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Snow blindness

Snow blindness, or solar/ultraviolet keratitis is an excruciatingly painful state that comes from the sun burning the covering of your eye -- the cornea. And it happens, very commonly if you don’t wear sunglasses, or if you don’t wear appropriate sunglasses in any bright light situation – especially easy to encounter at altitude.

A sunny day on fresh snow can be beautiful, but incapacitating if you’re not protected. Keep in mind that the brightness can exceed 10-15 times the amount of light that is safe and comfortable for your eyes to accommodate.

Sometimes, when climbing on oxygen, the warm and moist breathing air will escape your oxygen mask upwards and sometimes clog up your goggles, especially upon climbing down. Your choice will then be to climb "blindfolded" or remove the glasses. You might choose to pull your glasses a bit out from your face, allowing the warm air to pass them. The suns rays will now be able to burn your eyes at the unprotected sides. An anti-fog lens cleaner may help in this situation.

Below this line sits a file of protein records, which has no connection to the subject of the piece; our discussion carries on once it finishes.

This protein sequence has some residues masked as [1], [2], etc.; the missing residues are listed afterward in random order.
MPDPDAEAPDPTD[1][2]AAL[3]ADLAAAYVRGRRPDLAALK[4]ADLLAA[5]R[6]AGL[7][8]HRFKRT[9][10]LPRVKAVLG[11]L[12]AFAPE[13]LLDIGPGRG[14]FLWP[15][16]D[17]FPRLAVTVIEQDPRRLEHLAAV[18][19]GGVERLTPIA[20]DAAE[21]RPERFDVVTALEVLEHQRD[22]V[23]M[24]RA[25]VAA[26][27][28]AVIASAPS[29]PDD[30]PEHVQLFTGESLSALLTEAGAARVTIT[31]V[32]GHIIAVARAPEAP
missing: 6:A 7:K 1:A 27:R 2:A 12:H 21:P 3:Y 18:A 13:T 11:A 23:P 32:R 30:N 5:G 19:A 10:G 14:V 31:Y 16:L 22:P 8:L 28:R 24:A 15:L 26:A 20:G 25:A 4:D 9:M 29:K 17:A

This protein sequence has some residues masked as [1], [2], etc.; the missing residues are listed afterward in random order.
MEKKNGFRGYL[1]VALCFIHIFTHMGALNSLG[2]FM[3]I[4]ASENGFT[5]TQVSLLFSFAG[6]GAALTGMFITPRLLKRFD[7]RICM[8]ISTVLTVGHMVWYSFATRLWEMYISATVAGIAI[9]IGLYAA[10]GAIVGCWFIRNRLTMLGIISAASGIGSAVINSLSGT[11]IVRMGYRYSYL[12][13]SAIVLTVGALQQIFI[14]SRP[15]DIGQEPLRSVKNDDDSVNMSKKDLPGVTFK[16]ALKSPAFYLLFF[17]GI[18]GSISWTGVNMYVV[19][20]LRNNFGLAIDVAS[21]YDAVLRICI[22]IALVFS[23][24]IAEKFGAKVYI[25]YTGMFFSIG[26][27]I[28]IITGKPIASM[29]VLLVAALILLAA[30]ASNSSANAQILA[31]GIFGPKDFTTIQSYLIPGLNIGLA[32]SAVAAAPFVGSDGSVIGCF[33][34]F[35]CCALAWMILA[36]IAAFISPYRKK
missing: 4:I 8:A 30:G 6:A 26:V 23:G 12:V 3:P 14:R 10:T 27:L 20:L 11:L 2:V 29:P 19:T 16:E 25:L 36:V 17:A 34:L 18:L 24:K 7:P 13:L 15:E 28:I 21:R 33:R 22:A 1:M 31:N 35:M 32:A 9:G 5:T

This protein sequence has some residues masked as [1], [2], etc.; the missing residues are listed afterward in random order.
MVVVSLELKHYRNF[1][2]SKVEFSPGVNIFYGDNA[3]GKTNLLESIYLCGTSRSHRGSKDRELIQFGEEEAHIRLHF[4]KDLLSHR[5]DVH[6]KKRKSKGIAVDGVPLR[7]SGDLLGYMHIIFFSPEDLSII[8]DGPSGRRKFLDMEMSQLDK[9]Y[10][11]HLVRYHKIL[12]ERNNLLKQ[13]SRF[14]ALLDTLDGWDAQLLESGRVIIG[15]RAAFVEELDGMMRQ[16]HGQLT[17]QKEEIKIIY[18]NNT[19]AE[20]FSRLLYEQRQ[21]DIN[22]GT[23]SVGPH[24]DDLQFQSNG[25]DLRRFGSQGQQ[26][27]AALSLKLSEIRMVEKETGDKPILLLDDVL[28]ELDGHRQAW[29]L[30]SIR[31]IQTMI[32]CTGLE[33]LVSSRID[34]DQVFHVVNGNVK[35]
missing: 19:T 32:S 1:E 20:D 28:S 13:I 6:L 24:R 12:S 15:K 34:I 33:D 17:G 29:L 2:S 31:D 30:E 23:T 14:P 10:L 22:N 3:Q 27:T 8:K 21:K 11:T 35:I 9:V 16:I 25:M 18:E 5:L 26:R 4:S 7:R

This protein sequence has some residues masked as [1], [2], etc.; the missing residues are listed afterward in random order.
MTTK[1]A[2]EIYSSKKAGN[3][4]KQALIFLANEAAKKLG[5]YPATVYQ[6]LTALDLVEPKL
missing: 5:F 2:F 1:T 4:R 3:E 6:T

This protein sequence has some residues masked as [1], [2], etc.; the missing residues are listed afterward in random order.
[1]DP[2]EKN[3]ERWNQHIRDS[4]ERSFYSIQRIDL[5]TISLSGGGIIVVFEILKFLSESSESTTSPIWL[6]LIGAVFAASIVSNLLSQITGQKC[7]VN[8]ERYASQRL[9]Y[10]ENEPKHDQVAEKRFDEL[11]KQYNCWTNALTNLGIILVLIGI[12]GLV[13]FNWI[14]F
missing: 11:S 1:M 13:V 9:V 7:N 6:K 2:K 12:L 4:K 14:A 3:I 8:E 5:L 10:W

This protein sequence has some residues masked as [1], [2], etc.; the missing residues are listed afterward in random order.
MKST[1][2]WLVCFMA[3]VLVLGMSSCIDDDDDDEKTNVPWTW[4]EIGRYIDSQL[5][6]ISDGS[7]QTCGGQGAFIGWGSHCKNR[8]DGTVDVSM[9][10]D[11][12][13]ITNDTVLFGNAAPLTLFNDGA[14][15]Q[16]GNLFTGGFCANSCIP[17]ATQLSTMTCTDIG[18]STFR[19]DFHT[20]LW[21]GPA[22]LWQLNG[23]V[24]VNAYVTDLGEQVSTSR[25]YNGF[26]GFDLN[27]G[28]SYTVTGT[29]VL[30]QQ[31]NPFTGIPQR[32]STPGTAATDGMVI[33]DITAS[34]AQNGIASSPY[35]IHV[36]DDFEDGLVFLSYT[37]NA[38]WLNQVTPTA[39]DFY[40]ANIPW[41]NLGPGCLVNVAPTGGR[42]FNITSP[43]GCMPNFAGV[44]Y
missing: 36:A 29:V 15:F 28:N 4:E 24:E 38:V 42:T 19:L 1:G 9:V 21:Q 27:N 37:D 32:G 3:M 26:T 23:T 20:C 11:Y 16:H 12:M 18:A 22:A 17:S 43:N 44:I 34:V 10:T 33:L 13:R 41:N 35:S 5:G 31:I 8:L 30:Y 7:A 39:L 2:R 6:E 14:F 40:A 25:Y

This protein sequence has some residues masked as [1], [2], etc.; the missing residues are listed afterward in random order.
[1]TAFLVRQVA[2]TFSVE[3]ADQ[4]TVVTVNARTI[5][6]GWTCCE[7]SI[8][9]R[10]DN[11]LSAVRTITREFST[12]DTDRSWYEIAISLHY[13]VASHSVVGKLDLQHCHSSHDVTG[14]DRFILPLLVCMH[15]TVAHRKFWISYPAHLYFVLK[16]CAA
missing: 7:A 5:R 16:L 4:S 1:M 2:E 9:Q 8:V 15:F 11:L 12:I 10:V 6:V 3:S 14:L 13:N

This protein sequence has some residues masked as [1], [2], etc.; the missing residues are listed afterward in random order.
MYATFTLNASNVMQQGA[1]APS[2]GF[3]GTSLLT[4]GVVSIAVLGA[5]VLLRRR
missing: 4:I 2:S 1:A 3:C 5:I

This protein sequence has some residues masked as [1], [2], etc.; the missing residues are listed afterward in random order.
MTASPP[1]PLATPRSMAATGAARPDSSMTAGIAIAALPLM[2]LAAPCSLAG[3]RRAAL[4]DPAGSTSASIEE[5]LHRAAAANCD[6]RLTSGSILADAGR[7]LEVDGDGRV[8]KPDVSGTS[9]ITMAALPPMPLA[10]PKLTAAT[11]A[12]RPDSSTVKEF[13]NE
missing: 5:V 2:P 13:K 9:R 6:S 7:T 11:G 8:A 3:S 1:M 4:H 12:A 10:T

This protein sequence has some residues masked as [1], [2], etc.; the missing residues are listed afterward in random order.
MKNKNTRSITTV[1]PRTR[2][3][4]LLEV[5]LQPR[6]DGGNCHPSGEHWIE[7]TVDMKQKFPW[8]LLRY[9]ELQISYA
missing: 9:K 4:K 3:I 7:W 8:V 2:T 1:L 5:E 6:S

If the weather is overcast you might be tempted to remove the glasses altogether. Yet the rays are just as harmful when cloudy, and the following morning you’ll be sorry. After 8 years of climbing it finally happened to us. It took only a short time without goggles at our summit descent (shooting film), we noticed nothing, and in the morning we were a mess.

Here are some guidelines to use when choosing a good trekking/mountaineering pair of sunglasses:

  • 99-100% UV absorption
  • Polycarbonate or CR-39 lens (lighter, more comfortable than glass)
  • 5-10% visible light transmittance
  • Large lenses that fit close to the face
  • Wraparound or side shielded to prevent incidental light exposure